Soaring Butterflies

Mourning cloak

Mourning cloak feeding on tree sap

An engineer asked me if butterflies can use thermals and air currents to help them fly. The answer is yes. Both the Monarch Butterfly, Danaus plexippus, and the Mourning Cloak Butterfly, Nyphalis antiopa, have been observed to gain altitude on thermals. David Gibo* reported several observations of Mourning Cloak Butterflies interacting with thermals. The Mourning Cloaks were flying close to the ground in a linear fashion, when they switched course to fly in a circle. The Mourning Cloaks ceased beating their wings and continued to rise in altitude while traveling in a circle. One observation occurred over a hot parking lot. Hot parking lots are known to generate thermals. The Butterflies were observed to soar to a height of 20-25 meters without flapping their wings. At higher altitudes, Butterflies can use directional air currents to more rapidly travel substantial distance.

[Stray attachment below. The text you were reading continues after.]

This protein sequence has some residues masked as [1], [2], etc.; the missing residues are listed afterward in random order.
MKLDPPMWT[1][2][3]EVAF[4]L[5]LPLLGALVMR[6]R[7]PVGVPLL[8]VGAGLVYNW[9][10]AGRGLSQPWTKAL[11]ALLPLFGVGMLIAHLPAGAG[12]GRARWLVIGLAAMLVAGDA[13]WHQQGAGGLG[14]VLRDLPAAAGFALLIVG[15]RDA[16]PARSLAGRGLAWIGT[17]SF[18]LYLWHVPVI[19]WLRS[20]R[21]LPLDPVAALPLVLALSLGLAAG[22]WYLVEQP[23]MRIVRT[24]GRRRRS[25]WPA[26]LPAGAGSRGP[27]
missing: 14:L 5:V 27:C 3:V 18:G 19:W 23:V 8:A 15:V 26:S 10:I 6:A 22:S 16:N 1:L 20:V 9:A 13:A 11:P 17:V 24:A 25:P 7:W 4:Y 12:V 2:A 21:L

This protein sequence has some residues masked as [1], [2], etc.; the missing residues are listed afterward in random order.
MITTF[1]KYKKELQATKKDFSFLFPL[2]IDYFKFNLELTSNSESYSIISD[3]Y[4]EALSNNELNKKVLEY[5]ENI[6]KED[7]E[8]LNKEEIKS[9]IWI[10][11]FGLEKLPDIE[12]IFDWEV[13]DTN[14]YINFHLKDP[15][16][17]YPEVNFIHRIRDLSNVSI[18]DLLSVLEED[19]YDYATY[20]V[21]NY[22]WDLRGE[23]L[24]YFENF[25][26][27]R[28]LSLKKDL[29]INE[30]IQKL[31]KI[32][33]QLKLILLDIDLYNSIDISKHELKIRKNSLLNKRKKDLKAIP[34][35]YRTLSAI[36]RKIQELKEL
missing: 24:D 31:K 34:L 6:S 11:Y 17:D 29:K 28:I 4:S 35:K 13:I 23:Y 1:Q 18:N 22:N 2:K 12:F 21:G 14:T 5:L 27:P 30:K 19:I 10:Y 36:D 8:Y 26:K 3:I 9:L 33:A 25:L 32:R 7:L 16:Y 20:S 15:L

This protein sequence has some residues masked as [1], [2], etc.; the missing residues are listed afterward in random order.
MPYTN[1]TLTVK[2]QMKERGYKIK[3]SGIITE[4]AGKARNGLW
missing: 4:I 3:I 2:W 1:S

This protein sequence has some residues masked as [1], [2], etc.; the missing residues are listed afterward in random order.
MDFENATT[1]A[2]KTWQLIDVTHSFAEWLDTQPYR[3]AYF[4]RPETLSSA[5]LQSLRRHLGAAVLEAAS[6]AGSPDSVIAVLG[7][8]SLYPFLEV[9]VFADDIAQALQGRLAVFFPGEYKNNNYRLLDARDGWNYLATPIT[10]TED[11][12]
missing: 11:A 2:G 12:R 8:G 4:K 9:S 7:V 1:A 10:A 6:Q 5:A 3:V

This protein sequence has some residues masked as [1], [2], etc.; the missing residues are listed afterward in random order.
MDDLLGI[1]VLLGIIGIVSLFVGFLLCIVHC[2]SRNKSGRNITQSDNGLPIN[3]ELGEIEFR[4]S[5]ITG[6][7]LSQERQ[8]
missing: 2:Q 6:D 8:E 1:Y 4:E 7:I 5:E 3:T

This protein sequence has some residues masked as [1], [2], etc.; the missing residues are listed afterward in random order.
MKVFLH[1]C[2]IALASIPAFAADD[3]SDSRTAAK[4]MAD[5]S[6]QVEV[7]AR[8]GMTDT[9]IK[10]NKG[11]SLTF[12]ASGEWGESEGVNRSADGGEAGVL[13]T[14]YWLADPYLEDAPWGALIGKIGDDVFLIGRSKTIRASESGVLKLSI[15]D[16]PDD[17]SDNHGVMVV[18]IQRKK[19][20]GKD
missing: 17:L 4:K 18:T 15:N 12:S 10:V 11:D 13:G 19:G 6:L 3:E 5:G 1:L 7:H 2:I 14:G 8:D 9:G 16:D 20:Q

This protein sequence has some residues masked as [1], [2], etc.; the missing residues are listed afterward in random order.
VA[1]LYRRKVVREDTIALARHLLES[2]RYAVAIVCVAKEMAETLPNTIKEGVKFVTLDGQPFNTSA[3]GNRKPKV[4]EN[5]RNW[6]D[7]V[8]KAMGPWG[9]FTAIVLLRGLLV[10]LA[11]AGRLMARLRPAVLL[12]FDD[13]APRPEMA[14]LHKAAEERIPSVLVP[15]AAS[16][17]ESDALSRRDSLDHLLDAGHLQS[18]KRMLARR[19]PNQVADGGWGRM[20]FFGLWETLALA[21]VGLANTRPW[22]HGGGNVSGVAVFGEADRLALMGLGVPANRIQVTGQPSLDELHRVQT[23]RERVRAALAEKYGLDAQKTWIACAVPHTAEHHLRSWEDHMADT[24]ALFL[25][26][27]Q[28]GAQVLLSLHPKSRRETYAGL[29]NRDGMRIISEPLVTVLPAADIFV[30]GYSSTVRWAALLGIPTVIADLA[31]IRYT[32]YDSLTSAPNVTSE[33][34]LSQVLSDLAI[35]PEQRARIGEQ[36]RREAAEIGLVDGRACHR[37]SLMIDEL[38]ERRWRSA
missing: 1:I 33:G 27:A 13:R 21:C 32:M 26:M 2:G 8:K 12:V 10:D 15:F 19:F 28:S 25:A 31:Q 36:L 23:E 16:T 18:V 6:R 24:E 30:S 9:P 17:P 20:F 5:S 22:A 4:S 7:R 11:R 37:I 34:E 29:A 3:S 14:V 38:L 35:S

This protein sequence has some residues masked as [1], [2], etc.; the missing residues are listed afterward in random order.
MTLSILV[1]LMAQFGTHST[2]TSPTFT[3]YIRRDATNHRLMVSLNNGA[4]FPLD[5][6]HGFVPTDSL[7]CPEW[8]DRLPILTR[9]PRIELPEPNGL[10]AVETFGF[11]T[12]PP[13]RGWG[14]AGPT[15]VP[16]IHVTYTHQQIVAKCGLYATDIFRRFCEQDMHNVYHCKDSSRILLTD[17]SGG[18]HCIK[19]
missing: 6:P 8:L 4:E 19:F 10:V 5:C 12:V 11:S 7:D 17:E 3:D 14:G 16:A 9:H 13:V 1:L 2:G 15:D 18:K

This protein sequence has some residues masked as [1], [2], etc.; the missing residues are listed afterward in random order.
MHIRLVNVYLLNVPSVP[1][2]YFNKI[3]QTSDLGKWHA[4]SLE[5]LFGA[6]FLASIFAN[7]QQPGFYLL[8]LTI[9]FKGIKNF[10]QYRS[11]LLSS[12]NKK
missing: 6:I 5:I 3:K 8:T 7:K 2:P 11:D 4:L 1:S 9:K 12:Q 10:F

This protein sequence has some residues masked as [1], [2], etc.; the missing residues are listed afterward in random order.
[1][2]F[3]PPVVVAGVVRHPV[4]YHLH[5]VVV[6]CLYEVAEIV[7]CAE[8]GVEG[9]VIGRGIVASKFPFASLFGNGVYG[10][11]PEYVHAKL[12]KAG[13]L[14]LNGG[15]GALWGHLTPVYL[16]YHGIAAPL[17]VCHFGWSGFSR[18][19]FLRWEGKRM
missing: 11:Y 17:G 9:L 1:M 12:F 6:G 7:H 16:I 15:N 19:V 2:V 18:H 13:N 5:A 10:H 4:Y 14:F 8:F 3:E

*David Gibo. 1981. SOME OBSERVATIONS ON SOARING FLIGHT IN THE MOURNING CLOAK BUTTERFLY IN SOUTHERN ONTARIO. NEW YORK ENTOMOLOGICAL SOCIETY LXXXIX(2): 98-101.

About jjneal

Jonathan Neal is an Associate Professor of Entomology at Purdue University and author of the textbook, Living With Insects (2010). This blog is a forum to communicate about the intersection of insects with people and policy. This is a personal blog. The opinions and materials posted here are those of the author and are in no way connected with those of my employer.
This entry was posted in behavior, by jjneal, Environment. Bookmark the permalink.

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